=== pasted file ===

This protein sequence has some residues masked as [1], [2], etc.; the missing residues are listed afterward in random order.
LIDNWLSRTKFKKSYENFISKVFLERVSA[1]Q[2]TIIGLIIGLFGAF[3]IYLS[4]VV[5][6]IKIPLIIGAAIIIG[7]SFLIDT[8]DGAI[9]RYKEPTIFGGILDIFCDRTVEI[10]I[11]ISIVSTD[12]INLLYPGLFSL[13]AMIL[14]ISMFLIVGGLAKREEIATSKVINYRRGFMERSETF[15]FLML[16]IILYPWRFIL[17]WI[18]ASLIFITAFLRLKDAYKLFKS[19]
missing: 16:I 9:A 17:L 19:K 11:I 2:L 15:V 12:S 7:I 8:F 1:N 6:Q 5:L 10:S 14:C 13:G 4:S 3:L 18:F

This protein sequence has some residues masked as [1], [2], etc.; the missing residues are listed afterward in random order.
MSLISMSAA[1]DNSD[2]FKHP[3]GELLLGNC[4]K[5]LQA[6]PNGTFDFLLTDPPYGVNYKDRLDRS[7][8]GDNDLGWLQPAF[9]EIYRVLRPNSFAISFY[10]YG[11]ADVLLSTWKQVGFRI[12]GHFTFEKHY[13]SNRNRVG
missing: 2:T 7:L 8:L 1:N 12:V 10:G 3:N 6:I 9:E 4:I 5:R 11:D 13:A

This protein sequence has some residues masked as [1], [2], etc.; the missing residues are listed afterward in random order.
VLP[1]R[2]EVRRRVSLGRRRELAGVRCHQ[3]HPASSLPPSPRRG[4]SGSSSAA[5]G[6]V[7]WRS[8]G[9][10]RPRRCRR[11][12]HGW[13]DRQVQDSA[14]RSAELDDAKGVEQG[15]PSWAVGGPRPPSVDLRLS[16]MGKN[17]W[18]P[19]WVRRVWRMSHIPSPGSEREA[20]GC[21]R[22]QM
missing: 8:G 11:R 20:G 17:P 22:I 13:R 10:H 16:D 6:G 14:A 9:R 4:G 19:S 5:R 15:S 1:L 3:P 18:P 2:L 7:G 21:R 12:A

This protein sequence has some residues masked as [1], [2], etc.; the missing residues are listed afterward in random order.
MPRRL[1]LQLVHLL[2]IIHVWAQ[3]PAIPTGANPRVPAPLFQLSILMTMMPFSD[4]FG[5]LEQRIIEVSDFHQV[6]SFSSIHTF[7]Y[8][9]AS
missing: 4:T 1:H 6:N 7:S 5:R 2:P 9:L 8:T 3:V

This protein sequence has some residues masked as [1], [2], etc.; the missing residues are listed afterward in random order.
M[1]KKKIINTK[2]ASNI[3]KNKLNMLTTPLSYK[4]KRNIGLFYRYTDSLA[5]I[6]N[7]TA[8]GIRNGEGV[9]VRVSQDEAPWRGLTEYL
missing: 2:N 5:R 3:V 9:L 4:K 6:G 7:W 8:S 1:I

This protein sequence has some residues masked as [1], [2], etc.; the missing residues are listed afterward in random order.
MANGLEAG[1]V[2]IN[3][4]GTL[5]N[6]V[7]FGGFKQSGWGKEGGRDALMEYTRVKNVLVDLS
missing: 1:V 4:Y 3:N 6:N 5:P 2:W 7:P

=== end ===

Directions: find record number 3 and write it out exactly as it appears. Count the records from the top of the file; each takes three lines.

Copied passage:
This protein sequence has some residues masked as [1], [2], etc.; the missing residues are listed afterward in random order.
VLP[1]R[2]EVRRRVSLGRRRELAGVRCHQ[3]HPASSLPPSPRRG[4]SGSSSAA[5]G[6]V[7]WRS[8]G[9][10]RPRRCRR[11][12]HGW[13]DRQVQDSA[14]RSAELDDAKGVEQG[15]PSWAVGGPRPPSVDLRLS[16]MGKN[17]W[18]P[19]WVRRVWRMSHIPSPGSEREA[20]GC[21]R[22]QM
missing: 8:G 11:R 20:G 17:P 22:I 13:R 10:H 16:D 6:G 14:A 9:R 4:G 19:S 5:R 15:S 1:L 3:P 18:P 2:L 7:G 21:R 12:A